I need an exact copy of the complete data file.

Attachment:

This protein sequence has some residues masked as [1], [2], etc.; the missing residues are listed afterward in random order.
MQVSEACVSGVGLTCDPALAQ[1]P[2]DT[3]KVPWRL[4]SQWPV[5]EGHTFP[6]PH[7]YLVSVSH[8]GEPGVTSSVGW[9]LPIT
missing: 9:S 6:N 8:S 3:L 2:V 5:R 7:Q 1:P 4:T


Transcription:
This protein sequence has some residues masked as [1], [2], etc.; the missing residues are listed afterward in random order.
MQVSEACVSGVGLTCDPALAQ[1]P[2]DT[3]KVPWRL[4]SQWPV[5]EGHTFP[6]PH[7]YLVSVSH[8]GEPGVTSSVGW[9]LPIT
missing: 9:S 6:N 8:S 3:L 2:V 5:R 7:Q 1:P 4:T